Some houses of God grow quiet too, congregants grown old, children and grandchildren off to find work in other cities. The elders pray for them now, not for themselves. Their congregations are small enough to share the grand houses. At Wilkins and Shady, at Tree of Life, there are three. They show up faithfully, if not always promptly, and the stained glass swirls like their prayers.
Squirrel Hill continues with more vigor than the mill towns. On a ridge between universities, it protects its own. The houses are old: red brick with green lawns or tangled ivy. On doorframes, mezuzahs, rainbow flags, sometimes both. Jewish life is old here too, stretching back to days of robber barons. This is where Jews came together to make change and declare solidarity with the Christians and Muslims and Hindus around them. Here, in 1885, Reform rabbis debated the Pittsburgh Platform, that proposed a new, modern, anti-Zionist Judaism based on the ‘divine nature of human spirit’ and offered to ‘extend the hand of fellowship to all who cooperate with us’. They looked to the future here, and then built it, here, in the most diverse neighborhood in western Pennsylvania.
Outside young women in backpacks pass – international students tired from a long Friday night in the dorms. They’ll eat pancakes at the twenty-four-hour Eat’n’Park on Murray Avenue while the elders pray. Prayers still fly thick in the air in this neighborhood.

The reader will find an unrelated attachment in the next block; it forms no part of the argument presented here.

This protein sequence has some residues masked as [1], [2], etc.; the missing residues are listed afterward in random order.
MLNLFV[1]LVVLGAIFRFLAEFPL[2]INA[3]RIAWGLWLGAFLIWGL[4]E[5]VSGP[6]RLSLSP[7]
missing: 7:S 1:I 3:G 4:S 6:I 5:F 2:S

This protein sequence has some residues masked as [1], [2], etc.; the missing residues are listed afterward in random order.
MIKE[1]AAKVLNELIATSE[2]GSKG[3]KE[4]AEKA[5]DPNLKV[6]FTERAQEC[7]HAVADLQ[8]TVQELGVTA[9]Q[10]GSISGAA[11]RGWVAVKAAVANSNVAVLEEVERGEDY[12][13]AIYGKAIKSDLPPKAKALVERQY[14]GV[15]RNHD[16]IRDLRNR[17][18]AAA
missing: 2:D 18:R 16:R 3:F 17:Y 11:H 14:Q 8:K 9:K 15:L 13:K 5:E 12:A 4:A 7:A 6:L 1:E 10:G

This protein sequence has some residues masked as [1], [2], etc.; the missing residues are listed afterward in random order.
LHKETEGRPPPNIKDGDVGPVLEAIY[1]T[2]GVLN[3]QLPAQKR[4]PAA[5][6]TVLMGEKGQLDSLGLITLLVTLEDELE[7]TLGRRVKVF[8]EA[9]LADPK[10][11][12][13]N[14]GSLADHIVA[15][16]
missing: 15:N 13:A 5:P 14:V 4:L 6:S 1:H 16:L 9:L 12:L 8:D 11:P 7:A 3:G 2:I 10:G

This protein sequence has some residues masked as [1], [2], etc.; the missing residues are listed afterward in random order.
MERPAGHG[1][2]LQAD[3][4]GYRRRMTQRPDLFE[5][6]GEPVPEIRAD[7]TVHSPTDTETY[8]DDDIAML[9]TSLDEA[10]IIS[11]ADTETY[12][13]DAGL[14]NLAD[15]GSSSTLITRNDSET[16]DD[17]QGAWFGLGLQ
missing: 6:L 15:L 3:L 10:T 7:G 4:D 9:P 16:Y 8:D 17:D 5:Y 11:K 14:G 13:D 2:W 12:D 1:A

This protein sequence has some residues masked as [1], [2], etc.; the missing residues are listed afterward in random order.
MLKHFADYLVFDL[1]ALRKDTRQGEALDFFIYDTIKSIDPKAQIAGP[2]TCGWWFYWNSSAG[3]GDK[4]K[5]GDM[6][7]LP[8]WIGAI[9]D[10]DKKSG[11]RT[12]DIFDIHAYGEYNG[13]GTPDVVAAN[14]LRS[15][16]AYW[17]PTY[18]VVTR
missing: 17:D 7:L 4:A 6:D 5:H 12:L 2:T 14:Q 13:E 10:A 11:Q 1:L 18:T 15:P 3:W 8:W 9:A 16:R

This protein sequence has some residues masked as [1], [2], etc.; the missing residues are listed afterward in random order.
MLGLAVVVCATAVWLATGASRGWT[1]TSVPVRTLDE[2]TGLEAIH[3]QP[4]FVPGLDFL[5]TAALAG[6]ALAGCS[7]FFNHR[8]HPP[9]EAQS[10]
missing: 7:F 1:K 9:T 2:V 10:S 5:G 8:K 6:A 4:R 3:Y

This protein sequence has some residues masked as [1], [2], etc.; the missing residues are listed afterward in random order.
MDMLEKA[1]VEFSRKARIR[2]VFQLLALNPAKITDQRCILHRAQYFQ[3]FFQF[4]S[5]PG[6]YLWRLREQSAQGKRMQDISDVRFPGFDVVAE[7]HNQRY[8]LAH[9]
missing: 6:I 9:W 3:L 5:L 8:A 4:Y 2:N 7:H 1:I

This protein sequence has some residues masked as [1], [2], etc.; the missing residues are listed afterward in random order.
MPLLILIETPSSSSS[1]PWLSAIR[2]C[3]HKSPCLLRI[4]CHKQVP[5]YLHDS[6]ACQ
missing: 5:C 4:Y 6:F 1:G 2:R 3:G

IV. Even in American gun culture, the AR-15 stands out. Enter a shooting range and the safety earmuffs tight and heavy against your skull will dampen the bang-bang-bang of Glocks and rifles so that, after a few minutes’ exposure, you stop jumping. They will not protect you, though, against the aural assault of the AR-15, which sounds as though the air itself is exploding. Its booms are slow and deliberate, meant to be felt deep inside the body, to induce panic in its prey. They are unmistakable.
There are no sirens mounted on the roof at Tree of Life. No one expects death to happen here. The sirens come later. At first there is only the strange shattering boom. The neighbors are confused. But SWAT team officers with machine guns of their own gesture frantically at them – get inside, get inside, stay down.
Inside, their prayers interrupted, the elders hide in a dark closet and hold their breath. The man with the gun is shouting between booms, something about Jews, hard to understand him.
Eleven elders die.
V. Pittsburgh has its civil religions, too.